Cultivating Community with CSAs
In a recent ESLC workshop on Carbon Sequestration on Delmarva, I was struck by how often food consumption and agricultural production were highlighted as areas where significant reductions in carbon could be achieved…and need to be. The climate threats facing food production systems charged with feeding a growing world population are real – from saltwater intrusion onto farm fields, to both droughts and excessive rainfall, to changing patterns of pests and diseases and more. And yet, the correlation between our diets and the environment make our individual food choices a place where seemingly small changes have the potential to make a big impact.
The first farmers market organization I ever worked for called it “a delicious revolution” which perfectly encapsulates how eating locally benefits both the eater, the farmer and the environment. Farmers Markets and farm stands are great ways to fill up your table with local foods. They are also excellent opportunities to establish a personal connection with the farmers that work long and hard to provide that food. For those that want to strengthen that connection, a subscription to a CSA might be the answer.
The model for Community Supported Agriculture (CSA) in the U.S. grew out of “Membership Clubs” advocated by Dr. Booker T. Whatley, an author, horticulturist, and professor of agriculture at Tuskegee University (a fascinating and influential man!). Members become stakeholders to a particular farm, growing a connection with their farmer as they share both the risks and the rewards of the season.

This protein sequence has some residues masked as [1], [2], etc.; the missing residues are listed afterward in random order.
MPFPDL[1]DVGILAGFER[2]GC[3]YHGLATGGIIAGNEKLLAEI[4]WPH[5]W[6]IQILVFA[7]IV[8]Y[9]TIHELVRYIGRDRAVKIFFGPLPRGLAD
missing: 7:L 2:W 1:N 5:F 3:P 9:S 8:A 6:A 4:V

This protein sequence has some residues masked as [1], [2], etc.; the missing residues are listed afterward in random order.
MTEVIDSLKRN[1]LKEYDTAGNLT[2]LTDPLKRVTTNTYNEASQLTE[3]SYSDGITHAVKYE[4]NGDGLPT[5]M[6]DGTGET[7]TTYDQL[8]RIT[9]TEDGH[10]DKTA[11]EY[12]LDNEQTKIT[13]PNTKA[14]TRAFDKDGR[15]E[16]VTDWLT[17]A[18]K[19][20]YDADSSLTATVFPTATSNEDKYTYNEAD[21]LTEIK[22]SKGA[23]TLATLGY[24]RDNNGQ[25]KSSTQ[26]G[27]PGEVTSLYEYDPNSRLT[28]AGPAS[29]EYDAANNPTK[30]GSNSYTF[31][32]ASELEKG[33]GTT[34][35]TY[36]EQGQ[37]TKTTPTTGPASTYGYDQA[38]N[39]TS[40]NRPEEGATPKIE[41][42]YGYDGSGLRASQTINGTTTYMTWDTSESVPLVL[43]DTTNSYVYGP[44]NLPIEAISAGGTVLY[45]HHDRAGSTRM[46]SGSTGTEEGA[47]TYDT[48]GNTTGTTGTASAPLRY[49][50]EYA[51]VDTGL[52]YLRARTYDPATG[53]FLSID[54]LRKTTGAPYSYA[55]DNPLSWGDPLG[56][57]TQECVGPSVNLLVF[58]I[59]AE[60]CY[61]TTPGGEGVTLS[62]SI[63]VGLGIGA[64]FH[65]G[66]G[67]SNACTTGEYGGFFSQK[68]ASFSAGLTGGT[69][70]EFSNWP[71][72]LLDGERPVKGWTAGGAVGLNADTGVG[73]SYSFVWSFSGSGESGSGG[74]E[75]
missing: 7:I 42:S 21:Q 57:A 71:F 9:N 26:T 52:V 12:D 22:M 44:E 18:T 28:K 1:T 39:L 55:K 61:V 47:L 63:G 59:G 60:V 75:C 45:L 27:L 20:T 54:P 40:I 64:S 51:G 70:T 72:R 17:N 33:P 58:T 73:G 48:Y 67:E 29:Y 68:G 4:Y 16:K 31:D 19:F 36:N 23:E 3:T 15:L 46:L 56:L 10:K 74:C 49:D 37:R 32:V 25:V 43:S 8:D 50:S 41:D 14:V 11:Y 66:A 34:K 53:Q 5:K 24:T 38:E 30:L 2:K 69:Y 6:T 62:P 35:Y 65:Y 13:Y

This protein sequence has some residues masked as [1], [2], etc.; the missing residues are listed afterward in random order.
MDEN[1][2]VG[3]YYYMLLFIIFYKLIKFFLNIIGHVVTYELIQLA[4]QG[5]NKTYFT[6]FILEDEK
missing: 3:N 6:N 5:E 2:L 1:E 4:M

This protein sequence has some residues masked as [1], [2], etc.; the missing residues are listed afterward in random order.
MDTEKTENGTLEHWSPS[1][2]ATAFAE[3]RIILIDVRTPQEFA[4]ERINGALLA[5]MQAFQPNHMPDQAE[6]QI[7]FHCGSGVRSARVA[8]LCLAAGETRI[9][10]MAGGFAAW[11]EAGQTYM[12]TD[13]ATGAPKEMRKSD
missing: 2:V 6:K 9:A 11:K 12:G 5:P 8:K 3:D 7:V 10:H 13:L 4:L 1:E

“This type of model is foundational to many small- to mid-sized farms, and are only becoming more popular as demand for fresh, local food continues to grow. It has universally prioritized financial security for farmers, robust and healthy soils, and safe, often chemical-free food for community members.”
For those interested in learning what is available in their area, the Local Harvest Directory is a good place to start. But we can make it even easier for you. Eastern Shore Land Conservancy is partnering with Fox Briar Farm as the site for their CSA food box distribution this year. Fox Briar is a small farm operating outside of Easton producing oversize results. Their use of intensive growing methods, specialized equipment and soil science reflects their belief in the power of community scale, regenerative agriculture to benefit the earth and our society. This is a power that we at ESLC also believe it and hope that you do, too.
In 2021 Fox Briar Farm will be partnering with the Eastern Shore Land Conservancy in Easton, MD to provide a safe pick up site for CSA shares. Just stop by and Kathleen Moss will give you your bag! Pick ups will be Tuesday afternoons from 4-5:30, May 18 – September 7, with no pick up on August 3. Fox Briar Farm takes that week in August to get caught up on field work and make sure they have their plantings in for the fall.
About the Writer
Carol Bean, Agricultural Specialist
Carol joined ESLC after more than a decade working in the local food movement. She is passionate about how food creates community and believes that supporting working landscapes is one of the best – and most delicious – ways to preserve rural areas. As our agricultural specialist, she works to advance economic opportunities in food and farming-related industries.
Contact: firstname.lastname@example.org • (410) 690-4603 x162